Revisiting Targeting in Social Assistance: A New Look at Old Dilemmas
Targeting is a commonly used, but much debated, policy within global social assistance practice. This book examines the well- known dilemmas in light of the growing body of experience, new implementation capacities, and the potential to bring new data and data science to bear. Chapter 1 presents a series of essays on the factors that shape choices around why or whether or how narrowly/broadly to target different parts of social assistance. Chapter 2 updates the global empirics around the outcomes and costs of focusing benefits on the poor or vulnerable. Chapter 3 illustrates the options and choices that must be made in moving from an abstract vision of focusing resources on the poor or vulnerable to more specific concepts and implementable definitions and procedures, and how the many choices should be informed by values, empirics and context. Chapter 4 provides a brief treatment of delivery systems and processes showing their importance to distributional outcomes and suggesting the many facets with room for improvement. Chapter 5 discusses the choice between targeting methods, how differences in purposes and contexts shape those. Chapter 6 summarizes and comprehensively updates the know-how with respect to the data and inference used by the different household-specific targeting methods. Chapter 7 contains a primer on measurement issues, going much deeper than usual and explaining how better measurement can lead to clearer understanding of targeting issues. Chapter 8 explores machine learning algorithms for household-specific mechanisms for eligibility determination.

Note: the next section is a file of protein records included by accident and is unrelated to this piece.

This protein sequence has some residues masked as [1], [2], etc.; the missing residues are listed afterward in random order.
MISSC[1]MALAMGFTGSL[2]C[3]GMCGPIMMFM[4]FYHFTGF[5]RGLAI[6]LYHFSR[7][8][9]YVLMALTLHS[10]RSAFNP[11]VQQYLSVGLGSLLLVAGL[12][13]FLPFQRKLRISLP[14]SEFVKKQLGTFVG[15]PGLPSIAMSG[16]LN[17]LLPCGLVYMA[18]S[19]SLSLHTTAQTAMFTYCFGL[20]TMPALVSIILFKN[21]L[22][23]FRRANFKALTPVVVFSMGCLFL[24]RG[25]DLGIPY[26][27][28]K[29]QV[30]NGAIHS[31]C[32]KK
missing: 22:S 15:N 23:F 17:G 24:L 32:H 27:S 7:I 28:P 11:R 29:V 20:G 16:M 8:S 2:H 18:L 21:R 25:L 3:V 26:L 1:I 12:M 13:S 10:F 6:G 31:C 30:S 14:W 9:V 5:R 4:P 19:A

See also the publication's summary.